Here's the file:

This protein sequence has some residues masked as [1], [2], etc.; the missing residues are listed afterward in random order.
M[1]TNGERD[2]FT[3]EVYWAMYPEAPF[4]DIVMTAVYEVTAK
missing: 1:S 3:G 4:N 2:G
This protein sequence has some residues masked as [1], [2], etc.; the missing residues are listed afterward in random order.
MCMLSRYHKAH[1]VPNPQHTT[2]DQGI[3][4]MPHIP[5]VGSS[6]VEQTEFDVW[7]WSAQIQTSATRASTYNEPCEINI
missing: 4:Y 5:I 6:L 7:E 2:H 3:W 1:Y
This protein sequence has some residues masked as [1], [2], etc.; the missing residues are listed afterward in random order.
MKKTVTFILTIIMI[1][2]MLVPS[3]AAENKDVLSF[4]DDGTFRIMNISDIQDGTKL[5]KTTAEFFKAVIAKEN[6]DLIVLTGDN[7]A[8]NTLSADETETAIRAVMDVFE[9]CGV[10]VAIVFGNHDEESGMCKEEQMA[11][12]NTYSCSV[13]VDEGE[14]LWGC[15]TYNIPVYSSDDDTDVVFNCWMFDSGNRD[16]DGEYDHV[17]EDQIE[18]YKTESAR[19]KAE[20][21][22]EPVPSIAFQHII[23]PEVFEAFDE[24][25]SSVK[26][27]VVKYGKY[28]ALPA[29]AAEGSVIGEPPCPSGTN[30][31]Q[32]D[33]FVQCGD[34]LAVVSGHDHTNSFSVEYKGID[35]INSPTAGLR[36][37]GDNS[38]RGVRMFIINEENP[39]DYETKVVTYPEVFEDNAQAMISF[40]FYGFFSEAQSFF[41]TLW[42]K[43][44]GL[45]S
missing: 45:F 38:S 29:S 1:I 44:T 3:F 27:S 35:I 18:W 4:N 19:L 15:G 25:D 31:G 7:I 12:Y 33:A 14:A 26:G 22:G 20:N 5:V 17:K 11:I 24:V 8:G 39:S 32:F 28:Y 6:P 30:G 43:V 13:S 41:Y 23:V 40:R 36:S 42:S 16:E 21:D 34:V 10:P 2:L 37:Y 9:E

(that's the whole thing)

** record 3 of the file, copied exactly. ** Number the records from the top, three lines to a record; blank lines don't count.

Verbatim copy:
This protein sequence has some residues masked as [1], [2], etc.; the missing residues are listed afterward in random order.
MKKTVTFILTIIMI[1][2]MLVPS[3]AAENKDVLSF[4]DDGTFRIMNISDIQDGTKL[5]KTTAEFFKAVIAKEN[6]DLIVLTGDN[7]A[8]NTLSADETETAIRAVMDVFE[9]CGV[10]VAIVFGNHDEESGMCKEEQMA[11][12]NTYSCSV[13]VDEGE[14]LWGC[15]TYNIPVYSSDDDTDVVFNCWMFDSGNRD[16]DGEYDHV[17]EDQIE[18]YKTESAR[19]KAE[20][21][22]EPVPSIAFQHII[23]PEVFEAFDE[24][25]SSVK[26][27]VVKYGKY[28]ALPA[29]AAEGSVIGEPPCPSGTN[30][31]Q[32]D[33]FVQCGD[34]LAVVSGHDHTNSFSVEYKGID[35]INSPTAGLR[36][37]GDNS[38]RGVRMFIINEENP[39]DYETKVVTYPEVFEDNAQAMISF[40]FYGFFSEAQSFF[41]TLW[42]K[43][44]GL[45]S
missing: 45:F 38:S 29:S 1:I 44:T 3:F 27:S 35:I 18:W 4:N 19:L 15:G 25:D 31:G 7:I 12:Y 33:A 14:A 26:G 22:G 20:N 5:V 17:K 11:I 24:V 8:G 39:S 32:F 28:Y 6:P 30:G 43:V 13:S 41:Y 23:V 40:R 36:S 42:S 16:E 21:D 34:V 10:P 2:L 37:Y 9:E